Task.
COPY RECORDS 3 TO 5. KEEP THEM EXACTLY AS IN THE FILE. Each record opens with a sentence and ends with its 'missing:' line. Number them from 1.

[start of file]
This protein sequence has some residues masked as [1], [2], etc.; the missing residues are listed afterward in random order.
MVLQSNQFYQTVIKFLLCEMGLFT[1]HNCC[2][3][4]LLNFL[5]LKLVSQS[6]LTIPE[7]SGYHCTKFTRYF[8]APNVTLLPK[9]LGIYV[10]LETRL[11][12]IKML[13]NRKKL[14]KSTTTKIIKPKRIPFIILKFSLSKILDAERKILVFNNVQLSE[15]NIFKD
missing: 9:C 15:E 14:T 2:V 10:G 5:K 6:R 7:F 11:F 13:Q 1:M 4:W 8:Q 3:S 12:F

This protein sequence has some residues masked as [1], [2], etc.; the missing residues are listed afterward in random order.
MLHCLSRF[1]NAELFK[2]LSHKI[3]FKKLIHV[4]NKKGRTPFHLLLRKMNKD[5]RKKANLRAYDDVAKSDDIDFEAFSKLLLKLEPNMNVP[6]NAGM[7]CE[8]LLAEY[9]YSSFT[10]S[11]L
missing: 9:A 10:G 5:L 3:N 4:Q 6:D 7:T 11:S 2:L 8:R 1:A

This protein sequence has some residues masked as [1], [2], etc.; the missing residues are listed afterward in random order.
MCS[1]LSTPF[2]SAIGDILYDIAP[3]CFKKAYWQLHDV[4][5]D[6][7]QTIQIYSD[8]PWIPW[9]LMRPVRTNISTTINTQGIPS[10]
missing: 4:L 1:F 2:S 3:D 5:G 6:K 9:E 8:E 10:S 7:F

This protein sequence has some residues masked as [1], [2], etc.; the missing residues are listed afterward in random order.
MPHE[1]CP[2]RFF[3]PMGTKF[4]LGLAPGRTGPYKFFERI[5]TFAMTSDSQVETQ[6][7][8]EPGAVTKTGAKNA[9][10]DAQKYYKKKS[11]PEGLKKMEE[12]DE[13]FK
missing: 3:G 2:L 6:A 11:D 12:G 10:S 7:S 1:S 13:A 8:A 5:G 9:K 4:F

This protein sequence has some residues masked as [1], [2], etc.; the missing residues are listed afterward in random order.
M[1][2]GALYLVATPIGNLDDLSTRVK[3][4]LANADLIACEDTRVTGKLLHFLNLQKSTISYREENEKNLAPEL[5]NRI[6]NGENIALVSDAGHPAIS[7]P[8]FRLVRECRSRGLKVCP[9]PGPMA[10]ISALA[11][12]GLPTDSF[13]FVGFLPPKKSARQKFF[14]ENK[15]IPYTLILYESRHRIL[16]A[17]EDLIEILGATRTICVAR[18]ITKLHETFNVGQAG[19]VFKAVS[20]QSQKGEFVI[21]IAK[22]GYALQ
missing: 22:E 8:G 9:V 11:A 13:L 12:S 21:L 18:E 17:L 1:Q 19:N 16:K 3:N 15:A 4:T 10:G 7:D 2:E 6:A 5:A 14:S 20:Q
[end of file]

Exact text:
This protein sequence has some residues masked as [1], [2], etc.; the missing residues are listed afterward in random order.
MCS[1]LSTPF[2]SAIGDILYDIAP[3]CFKKAYWQLHDV[4][5]D[6][7]QTIQIYSD[8]PWIPW[9]LMRPVRTNISTTINTQGIPS[10]
missing: 4:L 1:F 2:S 3:D 5:G 6:K 9:E 8:E 10:S 7:F

This protein sequence has some residues masked as [1], [2], etc.; the missing residues are listed afterward in random order.
MPHE[1]CP[2]RFF[3]PMGTKF[4]LGLAPGRTGPYKFFERI[5]TFAMTSDSQVETQ[6][7][8]EPGAVTKTGAKNA[9][10]DAQKYYKKKS[11]PEGLKKMEE[12]DE[13]FK
missing: 3:G 2:L 6:A 11:D 12:G 10:S 7:S 1:S 13:A 8:A 5:G 9:K 4:F

This protein sequence has some residues masked as [1], [2], etc.; the missing residues are listed afterward in random order.
M[1][2]GALYLVATPIGNLDDLSTRVK[3][4]LANADLIACEDTRVTGKLLHFLNLQKSTISYREENEKNLAPEL[5]NRI[6]NGENIALVSDAGHPAIS[7]P[8]FRLVRECRSRGLKVCP[9]PGPMA[10]ISALA[11][12]GLPTDSF[13]FVGFLPPKKSARQKFF[14]ENK[15]IPYTLILYESRHRIL[16]A[17]EDLIEILGATRTICVAR[18]ITKLHETFNVGQAG[19]VFKAVS[20]QSQKGEFVI[21]IAK[22]GYALQ
missing: 22:E 8:G 9:V 11:A 13:L 12:S 21:L 18:E 17:L 1:Q 19:N 16:K 3:N 15:A 4:T 10:G 7:D 2:E 6:A 5:A 14:S 20:Q